Gandhi called for “complete Independence by truthful and nonviolent means.” He counseled that social change requires building the new society in the shell of the old, which he termed constructive program. The nonviolence movement in the West has not emphasized this goal for the most part. In the United States, we mostly focus on political action, in particular on protest and civil disobedience. We do little organizing around what Gandhi thought was one of the most powerful political actions: non-cooperation with power, “not against men but against measures.” “Nonviolence for Gandhi was more than just a technique of struggle or a strategy for resisting military aggression,” Robert Burrowes explains in his 1995 study, The Strategy of Nonviolent Defense: A Gandhian Approach. Rather, “it was intimately related to the wider struggle for social justice, economic selfreliance, and ecological harmony as well as the quest for self-realization.”
As Burrowes describes it: “For the individual, [constructive program] meant increased power-from-within through the development of personal identity, self-reliance, and fearlessness. For the community, it meant the creation of a new set of political, social, and economic relations.” In cases where political revolutions have taken place but the population was not organized to exercise self-determination, the creation of a new society has been extremely diffi cult, and the usurpation of power by a new dictatorship has too often been the result.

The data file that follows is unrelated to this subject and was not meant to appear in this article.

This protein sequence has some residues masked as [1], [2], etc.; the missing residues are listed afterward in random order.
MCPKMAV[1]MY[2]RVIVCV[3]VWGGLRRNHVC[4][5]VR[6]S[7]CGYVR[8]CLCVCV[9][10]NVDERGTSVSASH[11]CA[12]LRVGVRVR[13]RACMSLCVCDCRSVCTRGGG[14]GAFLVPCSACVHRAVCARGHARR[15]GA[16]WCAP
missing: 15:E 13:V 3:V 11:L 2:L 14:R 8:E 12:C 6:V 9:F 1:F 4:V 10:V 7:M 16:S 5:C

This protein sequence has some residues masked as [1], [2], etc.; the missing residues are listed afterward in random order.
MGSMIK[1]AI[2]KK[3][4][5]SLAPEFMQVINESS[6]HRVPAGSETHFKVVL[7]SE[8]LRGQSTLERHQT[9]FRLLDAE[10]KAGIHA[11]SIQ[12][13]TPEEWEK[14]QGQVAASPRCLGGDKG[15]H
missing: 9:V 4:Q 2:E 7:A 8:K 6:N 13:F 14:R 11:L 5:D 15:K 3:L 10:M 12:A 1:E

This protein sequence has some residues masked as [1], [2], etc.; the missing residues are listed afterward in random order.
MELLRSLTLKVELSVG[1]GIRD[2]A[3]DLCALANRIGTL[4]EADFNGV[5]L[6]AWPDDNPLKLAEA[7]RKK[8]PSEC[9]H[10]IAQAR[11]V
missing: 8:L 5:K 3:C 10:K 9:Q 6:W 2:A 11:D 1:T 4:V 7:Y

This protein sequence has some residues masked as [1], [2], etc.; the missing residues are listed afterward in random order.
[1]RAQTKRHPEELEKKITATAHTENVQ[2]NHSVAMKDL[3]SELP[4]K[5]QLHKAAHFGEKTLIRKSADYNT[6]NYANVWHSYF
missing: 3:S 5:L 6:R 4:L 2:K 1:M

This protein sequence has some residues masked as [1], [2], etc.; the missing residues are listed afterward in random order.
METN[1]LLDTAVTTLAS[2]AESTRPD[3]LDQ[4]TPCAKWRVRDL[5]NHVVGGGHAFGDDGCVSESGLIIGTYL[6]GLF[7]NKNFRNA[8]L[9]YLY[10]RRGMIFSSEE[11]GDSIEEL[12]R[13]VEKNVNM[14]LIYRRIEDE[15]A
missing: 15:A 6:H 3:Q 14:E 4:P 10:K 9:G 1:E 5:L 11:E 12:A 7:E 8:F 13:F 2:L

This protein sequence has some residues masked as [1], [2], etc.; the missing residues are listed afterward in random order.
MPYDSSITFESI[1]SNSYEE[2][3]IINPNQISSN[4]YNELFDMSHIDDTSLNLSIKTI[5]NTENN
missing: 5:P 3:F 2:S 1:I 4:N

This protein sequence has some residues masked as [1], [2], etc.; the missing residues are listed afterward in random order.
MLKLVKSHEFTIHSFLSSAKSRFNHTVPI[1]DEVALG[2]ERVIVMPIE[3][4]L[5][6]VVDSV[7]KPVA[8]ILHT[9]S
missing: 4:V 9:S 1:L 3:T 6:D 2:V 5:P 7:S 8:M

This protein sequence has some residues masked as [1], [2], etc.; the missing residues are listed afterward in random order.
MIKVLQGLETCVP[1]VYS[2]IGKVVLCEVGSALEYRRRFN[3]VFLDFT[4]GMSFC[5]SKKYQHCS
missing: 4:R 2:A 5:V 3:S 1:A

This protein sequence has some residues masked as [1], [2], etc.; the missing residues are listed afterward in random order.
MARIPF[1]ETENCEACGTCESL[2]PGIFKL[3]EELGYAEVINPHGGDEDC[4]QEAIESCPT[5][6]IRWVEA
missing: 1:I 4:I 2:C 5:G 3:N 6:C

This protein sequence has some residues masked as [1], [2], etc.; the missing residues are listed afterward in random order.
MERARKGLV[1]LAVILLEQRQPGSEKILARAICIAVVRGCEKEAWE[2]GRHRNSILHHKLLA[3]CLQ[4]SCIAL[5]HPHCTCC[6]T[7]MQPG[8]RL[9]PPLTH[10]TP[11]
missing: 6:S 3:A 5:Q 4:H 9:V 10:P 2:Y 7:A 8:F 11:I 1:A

Gandhi posited three elements needed for social transformation: personal transformation, political action, and constructive program. He saw them as intertwined, all equally necessary to achieve social change.
Gandhi saw personal transformation as the beginning, with personal empowerment as the first step in the process. If we are working together and feel unempowered we won’t be able to do what we want. In addition, we need to understand the choices that we make.
The core elements of the constructive program that Gandhi saw as necessary for the transformation and liberation of India involved programs to embody equality, liberate education, promote economic self-reliance, and create a clean environment. Equality meant creating ashrams, political campaigns, and cooperative enterprises across social divides. They would cut through communal lines (Hindu/Muslim/Sikh, etc.), gender inequality, and caste distinctions—especially “untouchability,” and include members of the “hill tribes,” and people suffering from leprosy. Gandhi began education projects: literacy campaigns to promote basic reading and math skills, political education, knowledge about health, and nonviolence training for students. His economic self-reliance campaigns involved, most famously, spinning homemade cloth, which was done throughout India. A constructive program that was often done collectively, it was also a campaign of non-cooperation with Indians’ systematic dependency on the British for cloth. Economic self-reliance also involved the diversifi cation of crops, the creation of other village industries, and the development of labor unions. Environmental efforts focused on the whole community getting involved in village sanitation, which meant, for Hindus, overtly flouting caste norms.
The process of working on constructive program has fundamental benefi ts, the first of which is to provide immediate assistance to those in greatest need. As people come together in community, not individual, action, they build constituencies for social change. Gandhi saw constructive program as training for civil disobedience, which often included noncooperation. Constructive work provides opportunities to develop skills needed to build a new society.
Creating Our Constructive Program